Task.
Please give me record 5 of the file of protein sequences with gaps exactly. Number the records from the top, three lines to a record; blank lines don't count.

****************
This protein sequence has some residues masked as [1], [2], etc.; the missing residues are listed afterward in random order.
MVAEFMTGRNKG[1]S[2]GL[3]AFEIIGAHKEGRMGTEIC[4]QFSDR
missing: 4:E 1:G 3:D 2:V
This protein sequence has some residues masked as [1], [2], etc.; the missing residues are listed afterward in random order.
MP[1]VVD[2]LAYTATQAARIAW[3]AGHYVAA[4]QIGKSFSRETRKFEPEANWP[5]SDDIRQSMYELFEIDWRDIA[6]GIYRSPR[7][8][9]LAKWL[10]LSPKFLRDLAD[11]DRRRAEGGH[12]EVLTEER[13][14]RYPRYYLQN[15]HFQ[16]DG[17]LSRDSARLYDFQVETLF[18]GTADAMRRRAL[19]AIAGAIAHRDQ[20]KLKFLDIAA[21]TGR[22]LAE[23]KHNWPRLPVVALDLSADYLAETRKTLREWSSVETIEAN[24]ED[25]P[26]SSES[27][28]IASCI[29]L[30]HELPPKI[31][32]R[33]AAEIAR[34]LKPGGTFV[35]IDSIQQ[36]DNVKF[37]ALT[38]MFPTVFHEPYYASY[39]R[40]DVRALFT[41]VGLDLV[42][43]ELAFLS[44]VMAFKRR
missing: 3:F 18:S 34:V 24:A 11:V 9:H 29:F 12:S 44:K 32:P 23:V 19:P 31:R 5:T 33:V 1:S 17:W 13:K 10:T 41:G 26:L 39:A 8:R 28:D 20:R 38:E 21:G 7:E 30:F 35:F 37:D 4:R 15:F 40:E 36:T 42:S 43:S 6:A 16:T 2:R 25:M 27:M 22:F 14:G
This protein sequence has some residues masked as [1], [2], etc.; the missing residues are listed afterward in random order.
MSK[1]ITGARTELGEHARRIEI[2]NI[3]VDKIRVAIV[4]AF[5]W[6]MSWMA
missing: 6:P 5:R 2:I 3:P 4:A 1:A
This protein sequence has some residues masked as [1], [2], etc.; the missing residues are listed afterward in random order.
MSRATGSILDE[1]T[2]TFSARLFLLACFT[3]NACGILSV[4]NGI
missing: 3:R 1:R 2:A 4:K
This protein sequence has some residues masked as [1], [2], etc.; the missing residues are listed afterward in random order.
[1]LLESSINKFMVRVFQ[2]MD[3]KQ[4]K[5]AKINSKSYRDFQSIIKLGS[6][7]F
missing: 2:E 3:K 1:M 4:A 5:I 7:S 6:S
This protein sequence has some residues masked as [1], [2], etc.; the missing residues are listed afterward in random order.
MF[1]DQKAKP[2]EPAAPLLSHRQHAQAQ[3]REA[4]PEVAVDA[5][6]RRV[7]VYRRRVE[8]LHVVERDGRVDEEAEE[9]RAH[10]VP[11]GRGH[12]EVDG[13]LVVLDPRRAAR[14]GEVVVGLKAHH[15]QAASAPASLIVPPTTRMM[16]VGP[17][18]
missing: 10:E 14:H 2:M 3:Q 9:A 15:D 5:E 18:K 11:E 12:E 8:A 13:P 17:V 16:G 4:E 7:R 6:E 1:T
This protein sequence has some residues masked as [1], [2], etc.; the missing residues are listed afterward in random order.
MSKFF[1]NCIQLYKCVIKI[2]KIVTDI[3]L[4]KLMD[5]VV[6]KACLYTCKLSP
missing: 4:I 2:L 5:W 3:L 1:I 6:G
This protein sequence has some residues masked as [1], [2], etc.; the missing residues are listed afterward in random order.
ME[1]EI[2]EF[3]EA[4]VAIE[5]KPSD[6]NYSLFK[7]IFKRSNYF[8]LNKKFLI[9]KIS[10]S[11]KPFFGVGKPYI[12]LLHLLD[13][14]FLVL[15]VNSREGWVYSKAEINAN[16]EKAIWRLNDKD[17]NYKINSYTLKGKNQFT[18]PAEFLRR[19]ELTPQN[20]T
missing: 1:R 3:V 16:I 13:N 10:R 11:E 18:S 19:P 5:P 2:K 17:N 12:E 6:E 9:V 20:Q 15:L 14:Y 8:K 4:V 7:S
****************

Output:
This protein sequence has some residues masked as [1], [2], etc.; the missing residues are listed afterward in random order.
[1]LLESSINKFMVRVFQ[2]MD[3]KQ[4]K[5]AKINSKSYRDFQSIIKLGS[6][7]F
missing: 2:E 3:K 1:M 4:A 5:I 7:S 6:S